The Flat Classroom Projects from a Participant’s Point of View


Flatclassroom members meet face to face in Doha

Flatclassroom members meet face to face in Doha

Julie Lindsay has put up a notice on the Oz Teachers mailing list alerting its members to the Flat Classroom Projects that have been organized for the next 12 months. Questions were raised as to “What is a Flat Classroom?” Julie and Vicki Davis (coolcatteacher) started the concept several years ago.

So, I shall answer that question, from my point of view having participated a number of these projects over the last 12 months with my classes. The projects themselves  are now being patented and  involve  project based learning activities. The course has been developed by two of the most innovative, hard working  teachers that I have come across – Vicki Davis (coolcatteacher) from USA and Julie Lindsay from Qatar. In simplistic terms, “flatclassroom” in practical terms, for me, means that my students work in small groups, on projects prepared by Julie and Vicki,  beyond my classroom walls with students from other countries including USA, Canada, Spain, Japan, Pakistan, NZ, Oman, Qatar etc Therefore my classroom walls have been ‘flattened” and, as a staff member I work collaboratively in virtual teams to ensure that the project for all  students to get the best possible outcomes. However, this differs very much to the formal definition found on the wiki. So the formal definition is the one to use.

How I got involved ….. As my year 12 students were studying virtual teams as part of their course, I noticed on twitter, that people were being sought to become the ‘sounding board’ for the Horizon Project. Soon after, calls were made for students to be part of the next Flat Classroom Project, so I enrolled my year 9/10 students in this project. Students are grouped with 5 other student members, each from a different school and usually a different country. They socialize and learn about each other on the flatclassroom ning, where they can post images, videos, blog posts and enter into discussion topics. Each group is given a topic which is related to the current and future use of the internet, usually in education. Student groups build wiki pages together, using the discussion tab to work together in asynchronous time. At the end of the 10-12 week program, students complete a video that is uploaded onto the ning and embedded in the wiki for judging by global judges. Part of this video will include an outsourced video clip by another student in another country.

Regular staff meetings are held in elluminte to ensure that all teachers involved are fully informed. At the completion of each project, both student and staff summits are held in elluminate, inviting global participants to listen to the reflections. These sessions are also recorded and linked on the wiki. In the current flatclassroom project, we were able to use videoconferencing to be part of the keynote address on ‘citizenship journalism’ presented by a University lecturer in journalism from Doha Qatar.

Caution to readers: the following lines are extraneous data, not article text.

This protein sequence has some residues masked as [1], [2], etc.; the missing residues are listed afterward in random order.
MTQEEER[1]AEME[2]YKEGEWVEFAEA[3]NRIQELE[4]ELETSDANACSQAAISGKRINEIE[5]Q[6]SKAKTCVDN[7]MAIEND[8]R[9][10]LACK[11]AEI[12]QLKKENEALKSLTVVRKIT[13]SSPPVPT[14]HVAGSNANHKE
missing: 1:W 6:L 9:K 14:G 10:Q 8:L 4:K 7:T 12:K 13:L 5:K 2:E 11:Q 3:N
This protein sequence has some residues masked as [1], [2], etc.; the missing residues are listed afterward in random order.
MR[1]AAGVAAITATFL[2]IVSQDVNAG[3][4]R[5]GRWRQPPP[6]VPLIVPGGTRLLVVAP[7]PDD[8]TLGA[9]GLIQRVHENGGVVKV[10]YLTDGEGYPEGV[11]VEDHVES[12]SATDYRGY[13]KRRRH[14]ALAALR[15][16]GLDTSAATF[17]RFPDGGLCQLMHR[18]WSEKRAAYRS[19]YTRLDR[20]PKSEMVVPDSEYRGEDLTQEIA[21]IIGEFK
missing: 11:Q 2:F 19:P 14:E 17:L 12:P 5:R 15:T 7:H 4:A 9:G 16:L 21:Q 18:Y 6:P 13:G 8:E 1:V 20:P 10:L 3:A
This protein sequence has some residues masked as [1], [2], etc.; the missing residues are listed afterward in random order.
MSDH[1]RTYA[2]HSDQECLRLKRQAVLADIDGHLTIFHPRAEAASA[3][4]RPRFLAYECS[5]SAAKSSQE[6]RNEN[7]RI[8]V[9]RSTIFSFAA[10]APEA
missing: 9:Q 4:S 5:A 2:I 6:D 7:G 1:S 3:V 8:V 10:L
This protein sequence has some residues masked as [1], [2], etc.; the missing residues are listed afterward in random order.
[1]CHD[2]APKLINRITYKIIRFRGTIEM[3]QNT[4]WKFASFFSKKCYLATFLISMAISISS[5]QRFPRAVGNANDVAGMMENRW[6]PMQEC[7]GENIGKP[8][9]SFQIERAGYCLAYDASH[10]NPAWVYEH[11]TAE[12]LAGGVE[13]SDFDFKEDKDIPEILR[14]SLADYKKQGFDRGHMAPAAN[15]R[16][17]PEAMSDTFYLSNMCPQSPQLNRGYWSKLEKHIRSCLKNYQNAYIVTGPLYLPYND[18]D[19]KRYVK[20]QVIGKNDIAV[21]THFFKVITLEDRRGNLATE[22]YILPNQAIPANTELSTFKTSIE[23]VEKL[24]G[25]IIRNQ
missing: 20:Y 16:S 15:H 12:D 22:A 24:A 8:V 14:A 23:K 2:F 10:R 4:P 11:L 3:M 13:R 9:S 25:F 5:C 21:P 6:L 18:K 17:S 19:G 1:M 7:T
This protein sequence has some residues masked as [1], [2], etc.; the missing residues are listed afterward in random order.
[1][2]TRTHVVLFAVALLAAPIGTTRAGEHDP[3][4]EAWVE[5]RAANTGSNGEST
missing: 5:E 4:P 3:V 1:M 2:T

Our involvement meant that three students and I could attend the Flat Classroom conference in Doha, Qatar in January 2009 where students met their virtual class mates, face to face and worked again on projects that were of concern to all of them.

The netgened project was a fantastic experience and the biggest ventures of all so far.  Students worked with Don Tapscott, best selling author of “Grown Up Digital”. The awards ceremony was held in Reaction Grid of Open Sim, a virtual world where a big stage had been set up on an island with the powerpoint slides uploaded to announce the winners of each category. Students, staff and other interested parties chose avatars and were dressed in fine form for the presentation. The Digiteen project is less demanding and a good entrance point to the project. It  works on building effective digital citizenship concepts.

For me, personally and also for my students, this has led us on another amazing journey using the emerging technologies and has boosted our practical knowledge of digital citizenship, cyber safety, collaborative work in virtual teams, netiquette and using wikis and nings effectively. It pushes the students beyond their comfort zones and gives them real life skills.  Several schools from Australia have been involved. Please join us in the next project(s) for an amazing journey in your teaching career – one that takes you beyond your classroom in the digital age that is ours today.

Here are the proposed projects for 2008-09

For further information, read Julie Lindsay’s post

7 responses to “The Flat Classroom Projects from a Participant’s Point of View

  1. Pingback: Go Wild With Wikis: Part II | Edublogs Live

  2. So delighted to see you share your thoughts here and for your constant encouragement. I feel such a kinship with you being from rural USA and you from rural Australia that we’re both seeing amazing things happen with our students and their changing and improving world view! Thank you for sharing, I’m going to link to this post on my blog tomorrow! Best wishes.

  3. Pingback: Daily Spotlight on Education 06/08/2009 «!

  4. The Flat Classroom Project is intriguing. I plan to read more about it and share these ideas with the graduate and undergraduate students I teach. Thanks for the information and the links.

    Rhonda Truitt

  5. Anne, a wonderful blog post that really cuts to the chase in terms of what we do and how to get involved. I am going to link to this from our wiki as I am sure it will help teachers take that first step towards being involved.
    Thank you!

  6. Pingback: Go Wild With Wikis: Part III | Edublogs Live

  7. Pingback: Creating and using wikis in education « Rhondda’s Reflections – wandering around the Web

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